As stated in the note from the Sunlight Foundation′s Board Chair, as of September 2020 the Sunlight Foundation is no longer active. This site is maintained as a static archive only.

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Tag Archive: Bloomberg

Brady Campaign marks anniversary with ad


As Sarah Brady appears Tuesday at the National Press Club to mark the upcoming 20th anniversary of the gun background check law that bears her husband's name, the Brady Campaign to End Gun Violence is urging Congress to "finish the job" by expanding background checks to apply to all gun sales.

In a one-minute cartoon style ad, narrated in a lisping, child-like voice, the Brady Campaign -- which Sarah Brady chairs -- asks whether Congress' refusal to extend background checks is a sign that lawmakers are "rooting for the bad guys." Last spring, the Senate voted down a bill to expand ...

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Bloomberg sugary drink ban has powerful opponents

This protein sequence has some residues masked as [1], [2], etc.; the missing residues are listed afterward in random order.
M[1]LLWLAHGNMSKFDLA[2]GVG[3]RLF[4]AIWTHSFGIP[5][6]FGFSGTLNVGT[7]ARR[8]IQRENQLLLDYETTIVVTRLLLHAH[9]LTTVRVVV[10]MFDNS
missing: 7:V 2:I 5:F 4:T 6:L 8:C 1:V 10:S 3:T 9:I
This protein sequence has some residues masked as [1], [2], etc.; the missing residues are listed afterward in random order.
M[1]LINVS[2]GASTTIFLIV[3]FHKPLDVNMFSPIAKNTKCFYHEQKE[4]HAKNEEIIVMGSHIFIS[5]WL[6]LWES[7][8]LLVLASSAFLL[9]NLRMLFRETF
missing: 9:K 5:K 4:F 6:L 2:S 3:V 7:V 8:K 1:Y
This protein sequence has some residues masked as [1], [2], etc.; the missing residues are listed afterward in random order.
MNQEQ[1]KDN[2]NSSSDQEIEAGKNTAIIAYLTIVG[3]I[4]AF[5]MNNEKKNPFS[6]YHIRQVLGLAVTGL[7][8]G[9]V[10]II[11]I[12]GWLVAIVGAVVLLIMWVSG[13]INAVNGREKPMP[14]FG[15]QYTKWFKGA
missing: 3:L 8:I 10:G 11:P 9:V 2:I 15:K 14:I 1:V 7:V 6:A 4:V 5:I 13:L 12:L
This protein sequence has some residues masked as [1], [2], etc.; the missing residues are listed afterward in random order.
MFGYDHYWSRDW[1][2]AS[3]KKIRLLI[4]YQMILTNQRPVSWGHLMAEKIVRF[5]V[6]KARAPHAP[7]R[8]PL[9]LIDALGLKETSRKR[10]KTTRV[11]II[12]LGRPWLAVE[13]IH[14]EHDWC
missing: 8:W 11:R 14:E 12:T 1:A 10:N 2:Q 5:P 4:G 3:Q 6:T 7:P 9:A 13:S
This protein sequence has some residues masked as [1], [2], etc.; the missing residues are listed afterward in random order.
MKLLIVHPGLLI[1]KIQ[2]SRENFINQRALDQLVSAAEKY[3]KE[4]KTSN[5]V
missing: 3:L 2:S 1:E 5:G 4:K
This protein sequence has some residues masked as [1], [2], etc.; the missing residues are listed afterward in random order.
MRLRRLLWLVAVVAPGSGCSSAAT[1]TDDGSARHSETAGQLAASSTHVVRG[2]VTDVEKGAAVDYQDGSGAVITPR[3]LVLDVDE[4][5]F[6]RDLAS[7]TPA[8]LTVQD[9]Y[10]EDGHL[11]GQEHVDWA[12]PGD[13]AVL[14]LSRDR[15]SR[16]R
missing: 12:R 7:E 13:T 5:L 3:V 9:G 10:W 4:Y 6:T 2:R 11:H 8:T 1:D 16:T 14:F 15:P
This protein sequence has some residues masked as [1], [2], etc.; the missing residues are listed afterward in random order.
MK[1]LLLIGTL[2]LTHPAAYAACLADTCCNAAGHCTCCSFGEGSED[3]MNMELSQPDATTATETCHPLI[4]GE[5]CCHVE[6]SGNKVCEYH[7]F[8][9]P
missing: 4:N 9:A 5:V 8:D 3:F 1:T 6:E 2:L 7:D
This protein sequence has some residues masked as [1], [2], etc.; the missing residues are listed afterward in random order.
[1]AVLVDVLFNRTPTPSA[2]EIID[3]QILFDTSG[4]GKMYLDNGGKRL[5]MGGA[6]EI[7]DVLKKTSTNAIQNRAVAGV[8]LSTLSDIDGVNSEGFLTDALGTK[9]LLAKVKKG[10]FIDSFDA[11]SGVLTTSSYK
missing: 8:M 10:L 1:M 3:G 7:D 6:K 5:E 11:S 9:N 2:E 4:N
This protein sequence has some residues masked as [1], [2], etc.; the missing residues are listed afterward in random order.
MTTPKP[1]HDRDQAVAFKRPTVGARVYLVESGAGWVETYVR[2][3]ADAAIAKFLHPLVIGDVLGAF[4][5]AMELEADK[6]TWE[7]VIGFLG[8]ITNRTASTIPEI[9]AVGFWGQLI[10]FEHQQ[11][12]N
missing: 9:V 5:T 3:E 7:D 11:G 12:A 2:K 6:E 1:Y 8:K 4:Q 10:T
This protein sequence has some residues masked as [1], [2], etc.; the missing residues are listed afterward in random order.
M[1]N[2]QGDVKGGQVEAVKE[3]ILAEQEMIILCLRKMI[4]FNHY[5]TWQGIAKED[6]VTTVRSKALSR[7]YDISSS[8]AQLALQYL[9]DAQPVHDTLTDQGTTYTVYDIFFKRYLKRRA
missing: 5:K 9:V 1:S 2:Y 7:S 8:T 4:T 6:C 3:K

Mayor Michael Bloomberg's announcement that the city will pursue a ban on large sugary drinks sold at restaurants, movie theatres, and other locations is just the latest attempt in his campaign against obesity--one that has so far met with little success in the face of a powerful food lobby, one sometimes joined by odd bedfellows.

In 2010, when his administration asked the federal government for permission to prohibit New York City food stamp recipients from purchasing sugary drinks with their benefits, the Food Industry Alliance of New York State, a trade group representing New York State grocers and other ...

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The Market For Government Data Heats Up


Those interested in the business potential of government data will definitely want to check out Washingtonian's story about Bloomberg Government. It's a good introduction to what really does seem to be the D.C. media landscape's newest 800 lb. gorilla (albeit a very quiet and well-behaved one so far).

Readers of this site will probably be most intrigued by these two pragraphs:

[...] BGov subscribers, of whom there are currently fewer than 2,000 individuals, get something potentially more valuable than news. BGov’s “killer app”—the feature that sets it so far apart from its competition that prospective customers will feel compelled to buy it—is a database that lets users track how much money US government agencies spend on contracts, something no other media organization in Washington offers. Users can break down the spending by agency, company, amount, or congressional district; they can track the money over time; and with a single mouse click, they can call up news associated with the companies and the type of work they do. They can also see which contractors are giving money to elected officials.